Stutee Ghosh review Hotstar Special- <i>Hundred</i>.
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Lara Dutta Shines in an Otherwise Tedious Storyline of ‘Hundred’

‘Hundred’ is available for streaming on Hotstar now.

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Lara Dutta Shines in an Otherwise Tedious Storyline of ‘Hundred’

Hotstar’s latest show starts with the voiceover of one of its leads introducing us to the other. As ACP Saumya Shukla aka Lara Dutta’s voice slowly takes us through Nethra Patil aka Rinku Rajguru’s life and motions we do get a hint of how the two women will invariably be conjoined in their efforts to question the status quo. The word “Hundred” in the title refers to the number of days Nethra’s doctor tells her she has to live before the malignant tumour will put an untimely stop to her existence.

Suddenly unhinged and unburdened, Nethra loosens up as the prospect of impending death makes her realize she has nothing much to lose. Her bucket list is ready! She heads first to the bar for what looks like her first sip of alcohol and tries baar baar to lose her virginity! And of course, there is the almost tantalising dream of going to Switzerland.

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On the face of it, there is hardly anything common between our girl next door and our strident policewoman in her uniform. But soon we realize there is a lot that they share. Both are surrounded by men who add little or no value to their lives and yet want to control them as per their whims. Nethra has a well-meaning but useless boyfriend Aniket Naik (Suyash Zunjurke). Her father, grandfather and even younger brother are oblivious to the huge turmoil in her life. Saumya only appears emancipated whereas her husband Pravin (Sudhanshu Pandey) and immediate boss Anshuman (Parmeet Sethi) are reticent in their admiration and never treat her as an equal but routinely gang up on her.

When Nethra meets Sam, the latter has a brainwave and she decides together they can work towards a common goal. Her appetite for success in solving big high profile cases and Nethra’s need for adrenaline rush both seem within reach.

There are a total of 8 episodes each just around half an hour long but Hundred routinely meanders taking uncomfortably long to reach to the point. The first few episodes introduce us to the two women and their predicament. And this repeats for a couple more unnecessarily. It takes the longest time to familiarize us with its characters and that wouldn’t have been a problem if the peeled layers had offered us something new or interesting. Nethra is pitched in a shrill territory which at times seems a little overdone. She is still most effective in the quiet reflective stares as she tries to hold on to her precious life which seems to be spiralling out of control. Lara aces as ACP Shukla. “Judge karlo mujhe ghanta fark nahi padta,” repeats Saumya a couple of times.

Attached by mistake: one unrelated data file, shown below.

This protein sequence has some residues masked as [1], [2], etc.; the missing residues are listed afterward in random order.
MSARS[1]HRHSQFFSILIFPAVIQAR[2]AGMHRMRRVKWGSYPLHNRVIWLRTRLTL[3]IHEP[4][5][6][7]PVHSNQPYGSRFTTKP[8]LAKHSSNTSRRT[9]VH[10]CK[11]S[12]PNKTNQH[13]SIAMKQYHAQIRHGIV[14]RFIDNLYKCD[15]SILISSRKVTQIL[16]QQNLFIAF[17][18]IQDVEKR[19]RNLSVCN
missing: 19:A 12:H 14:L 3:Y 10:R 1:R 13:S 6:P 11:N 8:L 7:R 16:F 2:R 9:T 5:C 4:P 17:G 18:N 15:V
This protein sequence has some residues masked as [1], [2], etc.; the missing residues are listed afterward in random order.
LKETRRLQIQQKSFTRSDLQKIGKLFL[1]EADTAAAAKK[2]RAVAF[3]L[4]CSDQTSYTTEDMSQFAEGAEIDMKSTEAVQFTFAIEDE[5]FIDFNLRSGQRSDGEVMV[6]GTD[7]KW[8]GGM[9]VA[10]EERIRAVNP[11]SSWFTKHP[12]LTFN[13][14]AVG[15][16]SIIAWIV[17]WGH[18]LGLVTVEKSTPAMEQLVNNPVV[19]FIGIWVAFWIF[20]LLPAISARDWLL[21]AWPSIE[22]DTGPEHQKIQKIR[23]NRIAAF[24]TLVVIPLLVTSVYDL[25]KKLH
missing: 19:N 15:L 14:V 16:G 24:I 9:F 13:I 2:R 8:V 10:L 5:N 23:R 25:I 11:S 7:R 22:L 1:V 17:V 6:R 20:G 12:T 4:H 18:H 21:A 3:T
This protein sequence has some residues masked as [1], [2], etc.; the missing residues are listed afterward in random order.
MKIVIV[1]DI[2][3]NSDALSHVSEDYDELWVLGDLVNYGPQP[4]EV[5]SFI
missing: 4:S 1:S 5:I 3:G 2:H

Trying to learn the tricks of the trade on the job she mostly has to contend with seeing her junior get credit for the work she painstakingly accomplished. Saumya doesn’t wallow in self-pity. She is eager to get up and get going which to an extent imbues the series with some much-needed energy and zest. The two women are indeed a force to reckon with when together and in addition to the already present men in their lives, their rendezvous with a racketeer Shantanu (Rajeev Siddharth), his uncle Sattu (Makrand Deshpande) and a Haryanvi rapper Maddy (Karan Wahi) gives us some interesting exchanges.

The series has been directed by Ruchi Narain, Ashutosh Shah and Taher Shabbir and written by Narain, Shah and Abhishek Dubey and it is pulled in as many directions. Saumya’s junior who curries favour with the superiors simply on the virtue of being a man is called Asole. His name reverberates exactly like Komolika’s “nika” which I'm sure even now is embedded in some deep recesses of our brain. Why would they resort to something like this is hard to understand given that Asole ultimately is quite inconsequential in the larger scheme of things. Saumya’s relationship with her husband is a crucial element in the show’s emotional design. His frail male ego, the protective husband and the competitive colleague duality has a punch which ideally should have been explored more. Unlike Nethra’s slightly contrived journey, Saumya’s dealings with her sexist boss and the way she bustles through her troubles with passion is super fun to watch.

Lara and Rinku are consistently good. The bond of friendship between the two is complex. A few stray tender moments and a slightly darker undertone where Saumya doesn’t shy away from using Nethra to further her goes gives her character an interesting dimension. This synergy and excitement makes the story come alive in the last couple of episodes but to reach there one must go through a whole lot of tedious storytelling which not everyone can persist with. The show ends at a cliff hanger even though the episodes individually don’t offer much grist.

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